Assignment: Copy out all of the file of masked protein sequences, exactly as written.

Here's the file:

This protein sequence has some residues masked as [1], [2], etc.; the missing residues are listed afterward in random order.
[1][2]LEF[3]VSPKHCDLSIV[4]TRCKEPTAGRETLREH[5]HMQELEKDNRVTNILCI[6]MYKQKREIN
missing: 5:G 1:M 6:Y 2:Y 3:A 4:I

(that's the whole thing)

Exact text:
This protein sequence has some residues masked as [1], [2], etc.; the missing residues are listed afterward in random order.
[1][2]LEF[3]VSPKHCDLSIV[4]TRCKEPTAGRETLREH[5]HMQELEKDNRVTNILCI[6]MYKQKREIN
missing: 5:G 1:M 6:Y 2:Y 3:A 4:I